The idiom 'heard it through the grapevine' means that a piece of information was obtained via an informal contact. This video explains the meaning and use of the idiom 'heard it through/on the grapevine' in English. We explain how to use it with some easy examples for Spoken and Business English.
‘Through the grapevine' is more commonly heard than 'On the grapevine’ in both social and professional contexts, and means that one hears something unofficially rather than through an official announcement. This is a term generally used during gossiping conversations, when someone is spreading rumours. Gladys Knight and The Pips released the single ‘I Heard it Through The Grapevine’ in 1967, but it was made into a worldwide hit when American singer/songwriter Marvin Gaye released the single in December 1968. His version went to number 1 in the American charts on release and was Gaye’s first number hit in his music career.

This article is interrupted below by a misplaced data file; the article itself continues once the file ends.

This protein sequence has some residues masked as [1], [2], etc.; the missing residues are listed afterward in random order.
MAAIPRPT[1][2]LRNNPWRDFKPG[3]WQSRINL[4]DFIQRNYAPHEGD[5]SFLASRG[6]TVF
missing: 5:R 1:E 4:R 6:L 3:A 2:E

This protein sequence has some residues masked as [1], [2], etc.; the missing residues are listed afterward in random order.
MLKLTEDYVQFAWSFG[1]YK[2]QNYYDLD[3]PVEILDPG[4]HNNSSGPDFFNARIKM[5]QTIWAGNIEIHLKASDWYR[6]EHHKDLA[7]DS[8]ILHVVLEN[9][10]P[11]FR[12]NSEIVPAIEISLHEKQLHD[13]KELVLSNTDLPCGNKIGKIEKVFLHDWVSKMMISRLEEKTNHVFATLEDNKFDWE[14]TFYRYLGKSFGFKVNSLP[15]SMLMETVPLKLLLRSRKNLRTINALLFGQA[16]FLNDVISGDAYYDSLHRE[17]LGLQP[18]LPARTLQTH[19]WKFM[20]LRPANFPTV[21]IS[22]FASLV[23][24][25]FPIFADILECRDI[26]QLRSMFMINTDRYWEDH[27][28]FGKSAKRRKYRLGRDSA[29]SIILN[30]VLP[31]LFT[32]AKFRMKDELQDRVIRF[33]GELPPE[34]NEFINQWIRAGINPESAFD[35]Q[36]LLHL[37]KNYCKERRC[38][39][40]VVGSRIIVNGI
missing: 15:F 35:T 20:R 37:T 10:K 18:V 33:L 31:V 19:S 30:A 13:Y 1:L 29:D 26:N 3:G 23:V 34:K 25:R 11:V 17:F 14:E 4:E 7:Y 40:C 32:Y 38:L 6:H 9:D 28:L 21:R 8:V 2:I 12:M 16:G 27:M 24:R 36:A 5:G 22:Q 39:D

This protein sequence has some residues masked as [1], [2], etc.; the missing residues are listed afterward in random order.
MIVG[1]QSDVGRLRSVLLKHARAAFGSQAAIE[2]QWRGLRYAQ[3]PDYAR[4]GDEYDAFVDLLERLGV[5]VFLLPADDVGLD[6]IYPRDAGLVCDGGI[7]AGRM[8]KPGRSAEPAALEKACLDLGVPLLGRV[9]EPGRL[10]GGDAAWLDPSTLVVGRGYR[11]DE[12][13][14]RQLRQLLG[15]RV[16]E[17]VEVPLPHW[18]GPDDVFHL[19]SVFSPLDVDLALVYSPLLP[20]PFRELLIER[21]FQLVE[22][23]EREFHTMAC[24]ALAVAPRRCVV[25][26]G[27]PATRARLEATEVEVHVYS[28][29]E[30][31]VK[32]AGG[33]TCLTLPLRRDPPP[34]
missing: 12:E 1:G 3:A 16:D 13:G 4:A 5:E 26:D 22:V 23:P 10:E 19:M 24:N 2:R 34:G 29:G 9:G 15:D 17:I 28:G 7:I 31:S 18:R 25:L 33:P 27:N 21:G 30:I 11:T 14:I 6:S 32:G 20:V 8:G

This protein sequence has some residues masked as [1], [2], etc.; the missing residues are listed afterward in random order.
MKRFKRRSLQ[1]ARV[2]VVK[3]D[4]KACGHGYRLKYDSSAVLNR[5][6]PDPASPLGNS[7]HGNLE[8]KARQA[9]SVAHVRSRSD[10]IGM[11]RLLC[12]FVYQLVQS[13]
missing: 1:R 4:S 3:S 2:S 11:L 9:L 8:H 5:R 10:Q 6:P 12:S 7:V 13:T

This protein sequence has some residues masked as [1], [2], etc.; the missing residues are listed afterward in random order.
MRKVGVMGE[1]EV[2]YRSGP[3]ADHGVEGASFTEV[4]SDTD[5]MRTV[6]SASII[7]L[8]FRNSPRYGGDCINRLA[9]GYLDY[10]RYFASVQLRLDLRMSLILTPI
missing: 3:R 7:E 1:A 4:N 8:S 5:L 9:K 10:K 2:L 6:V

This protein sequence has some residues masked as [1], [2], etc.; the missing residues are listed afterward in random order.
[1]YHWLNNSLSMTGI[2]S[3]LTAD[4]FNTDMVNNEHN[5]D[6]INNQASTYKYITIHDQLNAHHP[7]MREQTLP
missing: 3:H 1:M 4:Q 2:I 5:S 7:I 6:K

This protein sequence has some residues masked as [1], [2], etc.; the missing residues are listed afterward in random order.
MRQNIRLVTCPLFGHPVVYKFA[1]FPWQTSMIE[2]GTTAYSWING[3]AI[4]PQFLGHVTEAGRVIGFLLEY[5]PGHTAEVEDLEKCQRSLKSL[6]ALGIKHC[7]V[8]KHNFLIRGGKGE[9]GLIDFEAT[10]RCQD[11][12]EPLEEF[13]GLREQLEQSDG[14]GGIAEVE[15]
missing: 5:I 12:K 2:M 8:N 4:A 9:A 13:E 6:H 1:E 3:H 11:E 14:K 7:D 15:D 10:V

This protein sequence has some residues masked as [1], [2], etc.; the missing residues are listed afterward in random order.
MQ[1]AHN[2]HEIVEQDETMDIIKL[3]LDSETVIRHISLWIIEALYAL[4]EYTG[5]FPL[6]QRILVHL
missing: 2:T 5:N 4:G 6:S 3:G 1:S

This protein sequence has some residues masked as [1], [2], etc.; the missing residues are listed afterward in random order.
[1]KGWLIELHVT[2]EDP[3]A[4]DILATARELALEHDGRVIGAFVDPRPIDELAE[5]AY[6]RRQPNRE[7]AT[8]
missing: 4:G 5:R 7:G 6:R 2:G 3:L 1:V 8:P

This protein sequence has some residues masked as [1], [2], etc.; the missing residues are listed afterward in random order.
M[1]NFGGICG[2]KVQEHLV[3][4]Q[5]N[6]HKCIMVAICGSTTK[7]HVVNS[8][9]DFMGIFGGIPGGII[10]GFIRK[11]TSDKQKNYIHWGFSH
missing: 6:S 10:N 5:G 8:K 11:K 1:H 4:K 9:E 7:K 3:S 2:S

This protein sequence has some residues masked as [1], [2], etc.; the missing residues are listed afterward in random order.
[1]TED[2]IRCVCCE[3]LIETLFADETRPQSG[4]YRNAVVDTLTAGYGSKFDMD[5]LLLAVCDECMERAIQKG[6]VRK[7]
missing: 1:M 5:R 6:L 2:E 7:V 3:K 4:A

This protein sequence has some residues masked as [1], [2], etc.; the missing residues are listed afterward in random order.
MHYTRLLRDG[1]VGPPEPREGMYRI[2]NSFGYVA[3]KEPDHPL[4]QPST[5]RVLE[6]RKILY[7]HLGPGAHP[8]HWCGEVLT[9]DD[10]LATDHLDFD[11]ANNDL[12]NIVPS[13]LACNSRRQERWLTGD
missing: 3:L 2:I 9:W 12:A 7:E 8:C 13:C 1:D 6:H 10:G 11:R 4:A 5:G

I heard it through the grapevine that our neighbour is pregnant again. I don’t know how she’ll cope, as she already has three children.
Our company is being sold later this year and we’re all going to lose our jobs. I heard it through the grapevine, so don’t tell anybody yet.